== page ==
Once England was under William's control, he quickly reformed the taxation system, improving his finances, and then made vassals. The landed knights under William became the barones. Landed freemen who had not achieved knighthood were called vavasseurs. Those possessing less than a knight's fee but who were capable soldiers seem to be known as sergeants, and were possibly middle-class, and potentially bore equipment like knights and even horses, but did not have the rank or status of a knight. William's excellent management of taxes, military, and fiefs, and construction of castles would secure Norman rule in England. The Normans invaded Scotland in 1072 (which would form a legacy of conflict to involve Robert the Bruce and William Wallace in later centuries), and then the Normans invaded Wales in 1081, but made no extensive results, and were also attacked and demoralized by Norwegians under command of Magnus Barefoot off the coast of Anglesey, the Norwegians killing the Norman earl, suggesting that the Normans did not quite keep the heritage of seafaring as their Norse ancestors had. The marshes of Wales did not suit the Norman knights well, and so limited their usefulness in such terrain. As such, the Normans were not successful against the Welsh, who were one of the few nations to have withstood the prowess of the Normans. Meanwhile, the Norwegians would raid parts of Scotland and Ireland, enslaving many Celtic peoples and forming their own Norse cities, adding more heat to the fire of the British Isles, but that is another subject. In the meantime, by 1086, the Domesday Book was completed by order of William, a manuscript that surveyed much of England, a medieval attempt that improved administration and management.

After the Normans established their rule in England and Sicily, forming independent kingdoms, the First Crusade was called by Pope Urban II in 1095, to eventually result in the Christians retaking the Holy Lands from Muslim conquerors. The Crusaders marched towards the Holy Lands on foot, raiding and pillaging as they went, especially targeting Jews despite being protected by the burghers and papacy at times. Figures such as Bohemond, Tancred, Godfrey of Bouillon, Raymond, Stephen II, and many of their family members, would lead the Crusaders on a long road through hell, and despite the terrifying odds stacked against them, the Crusaders would be victorious. The Crusaders took Antioch from the Saracens in 1098, and once Jerusalem fell for the first and last time in 1099 by the Crusaders, Bohemond, yet another Norman adventurer, established yet another Norman state. Indeed, the Normans were quite the adventurous fellows, whose knights were unmatched in their ferocity, martial prowess, honour, loyalty, and piety. Franks, Italians, Germans, and Flemings also participated in the First Crusade. The English and Norwegians would also participate in future crusades directed to the Holy Lands. The Normans would continue their adventures in the Holy Lands and the Mediterranean coasts well into the next century, proving that their bloodline of knightly virtue was to last.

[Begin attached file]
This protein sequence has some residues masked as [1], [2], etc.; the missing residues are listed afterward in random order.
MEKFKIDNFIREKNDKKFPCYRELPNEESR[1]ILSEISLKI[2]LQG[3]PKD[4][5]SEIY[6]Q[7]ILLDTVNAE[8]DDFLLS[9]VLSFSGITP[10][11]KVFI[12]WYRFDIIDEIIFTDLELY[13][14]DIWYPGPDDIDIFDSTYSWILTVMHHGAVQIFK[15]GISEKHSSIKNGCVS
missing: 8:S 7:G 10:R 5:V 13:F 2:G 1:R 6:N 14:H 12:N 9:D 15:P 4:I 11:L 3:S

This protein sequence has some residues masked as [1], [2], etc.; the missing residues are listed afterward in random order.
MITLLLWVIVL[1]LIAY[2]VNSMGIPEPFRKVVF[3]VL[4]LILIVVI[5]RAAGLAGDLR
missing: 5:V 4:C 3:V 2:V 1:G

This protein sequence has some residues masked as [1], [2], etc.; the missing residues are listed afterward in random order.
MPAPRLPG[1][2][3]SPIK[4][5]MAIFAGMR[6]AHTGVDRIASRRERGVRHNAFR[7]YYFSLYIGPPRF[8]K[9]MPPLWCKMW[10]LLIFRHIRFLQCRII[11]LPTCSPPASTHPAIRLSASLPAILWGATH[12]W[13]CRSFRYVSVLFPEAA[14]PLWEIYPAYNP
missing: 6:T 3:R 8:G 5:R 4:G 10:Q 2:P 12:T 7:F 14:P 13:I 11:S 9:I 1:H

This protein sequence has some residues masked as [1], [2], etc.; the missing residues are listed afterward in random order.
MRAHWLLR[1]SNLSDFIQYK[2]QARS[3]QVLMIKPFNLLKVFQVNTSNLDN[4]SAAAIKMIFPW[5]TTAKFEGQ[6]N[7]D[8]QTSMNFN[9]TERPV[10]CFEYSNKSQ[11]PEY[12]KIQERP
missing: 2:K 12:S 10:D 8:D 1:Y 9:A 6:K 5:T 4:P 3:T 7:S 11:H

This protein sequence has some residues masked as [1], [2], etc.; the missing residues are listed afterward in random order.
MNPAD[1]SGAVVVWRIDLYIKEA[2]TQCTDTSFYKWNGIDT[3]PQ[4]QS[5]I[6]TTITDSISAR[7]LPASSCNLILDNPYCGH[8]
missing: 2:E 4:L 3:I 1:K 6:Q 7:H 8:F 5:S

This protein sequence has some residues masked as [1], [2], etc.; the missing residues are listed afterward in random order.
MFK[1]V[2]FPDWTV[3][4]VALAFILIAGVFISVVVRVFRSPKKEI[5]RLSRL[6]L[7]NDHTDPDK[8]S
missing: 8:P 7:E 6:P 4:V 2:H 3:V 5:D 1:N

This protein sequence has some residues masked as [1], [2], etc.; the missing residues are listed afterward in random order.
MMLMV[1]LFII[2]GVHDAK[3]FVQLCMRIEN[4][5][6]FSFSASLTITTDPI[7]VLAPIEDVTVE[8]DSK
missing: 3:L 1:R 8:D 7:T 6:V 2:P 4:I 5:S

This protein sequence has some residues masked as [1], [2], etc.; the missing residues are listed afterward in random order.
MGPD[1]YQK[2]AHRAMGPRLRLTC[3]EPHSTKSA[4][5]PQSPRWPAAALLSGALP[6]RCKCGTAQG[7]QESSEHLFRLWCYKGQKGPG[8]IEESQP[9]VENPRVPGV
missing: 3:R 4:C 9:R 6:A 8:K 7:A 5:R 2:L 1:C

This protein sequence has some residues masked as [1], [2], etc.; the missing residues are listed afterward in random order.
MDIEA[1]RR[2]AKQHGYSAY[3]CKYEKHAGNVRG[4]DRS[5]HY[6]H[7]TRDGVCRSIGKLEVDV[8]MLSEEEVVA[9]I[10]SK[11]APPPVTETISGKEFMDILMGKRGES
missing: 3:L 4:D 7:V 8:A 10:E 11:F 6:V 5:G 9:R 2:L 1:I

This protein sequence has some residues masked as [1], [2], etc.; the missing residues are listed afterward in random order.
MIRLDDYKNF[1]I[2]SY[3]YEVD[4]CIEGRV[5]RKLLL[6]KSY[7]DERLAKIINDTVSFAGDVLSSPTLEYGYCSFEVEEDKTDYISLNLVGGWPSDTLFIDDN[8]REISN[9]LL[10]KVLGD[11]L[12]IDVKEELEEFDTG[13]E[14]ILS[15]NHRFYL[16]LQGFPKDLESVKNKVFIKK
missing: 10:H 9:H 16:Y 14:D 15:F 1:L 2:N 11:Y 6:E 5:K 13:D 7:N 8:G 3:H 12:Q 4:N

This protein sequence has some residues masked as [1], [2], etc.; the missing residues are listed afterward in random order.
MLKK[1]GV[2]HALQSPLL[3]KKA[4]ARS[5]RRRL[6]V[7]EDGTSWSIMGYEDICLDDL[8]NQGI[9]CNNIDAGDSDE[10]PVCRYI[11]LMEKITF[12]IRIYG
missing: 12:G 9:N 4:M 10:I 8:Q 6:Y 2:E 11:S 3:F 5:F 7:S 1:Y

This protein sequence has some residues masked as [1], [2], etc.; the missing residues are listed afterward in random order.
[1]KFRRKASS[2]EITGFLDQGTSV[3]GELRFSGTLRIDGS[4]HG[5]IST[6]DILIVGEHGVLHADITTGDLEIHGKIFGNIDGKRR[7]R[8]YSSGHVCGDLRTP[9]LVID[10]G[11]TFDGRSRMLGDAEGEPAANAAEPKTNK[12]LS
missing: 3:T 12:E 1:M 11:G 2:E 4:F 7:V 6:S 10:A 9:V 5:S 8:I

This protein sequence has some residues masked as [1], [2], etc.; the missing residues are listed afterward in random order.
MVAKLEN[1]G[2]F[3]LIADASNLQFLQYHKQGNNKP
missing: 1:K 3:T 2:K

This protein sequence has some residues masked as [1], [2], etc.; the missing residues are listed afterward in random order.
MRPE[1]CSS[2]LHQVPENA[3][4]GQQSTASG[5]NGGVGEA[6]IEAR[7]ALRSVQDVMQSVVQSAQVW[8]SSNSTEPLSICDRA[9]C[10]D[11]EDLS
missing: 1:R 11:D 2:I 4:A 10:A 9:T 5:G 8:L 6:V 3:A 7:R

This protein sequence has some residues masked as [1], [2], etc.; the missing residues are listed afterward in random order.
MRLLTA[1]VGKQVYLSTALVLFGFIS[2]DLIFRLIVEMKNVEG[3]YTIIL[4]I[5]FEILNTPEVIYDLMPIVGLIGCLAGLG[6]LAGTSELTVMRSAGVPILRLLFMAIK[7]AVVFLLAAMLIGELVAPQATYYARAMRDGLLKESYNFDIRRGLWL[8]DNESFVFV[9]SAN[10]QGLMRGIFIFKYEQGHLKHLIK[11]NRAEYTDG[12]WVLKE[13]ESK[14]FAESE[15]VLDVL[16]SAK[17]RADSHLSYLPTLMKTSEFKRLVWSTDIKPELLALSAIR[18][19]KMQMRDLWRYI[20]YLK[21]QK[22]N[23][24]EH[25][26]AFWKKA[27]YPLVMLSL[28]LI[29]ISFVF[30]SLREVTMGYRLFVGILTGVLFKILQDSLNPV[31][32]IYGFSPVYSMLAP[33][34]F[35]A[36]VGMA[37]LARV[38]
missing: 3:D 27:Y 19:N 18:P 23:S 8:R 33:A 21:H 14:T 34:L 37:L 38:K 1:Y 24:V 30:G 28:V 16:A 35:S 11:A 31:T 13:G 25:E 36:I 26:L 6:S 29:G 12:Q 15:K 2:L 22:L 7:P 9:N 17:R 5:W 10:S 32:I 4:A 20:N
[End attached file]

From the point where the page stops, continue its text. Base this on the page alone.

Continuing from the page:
By the arrival of the 12th century, the Normans established their own firm rules in Albion, Sicily, and southern Italy, the various Crusader states were well established, and the Normans would launch yet another invasion, this time against Ireland, in 1169, giving birth to the slogan “more Irish than the Irish themselves” which alludes to the Normans' openness of assimilating into Irish culture. Undoubtedly, the British Isles was quite a magical place, the source of many of the medieval world's most famous heroes, kings, legends, battles, and history.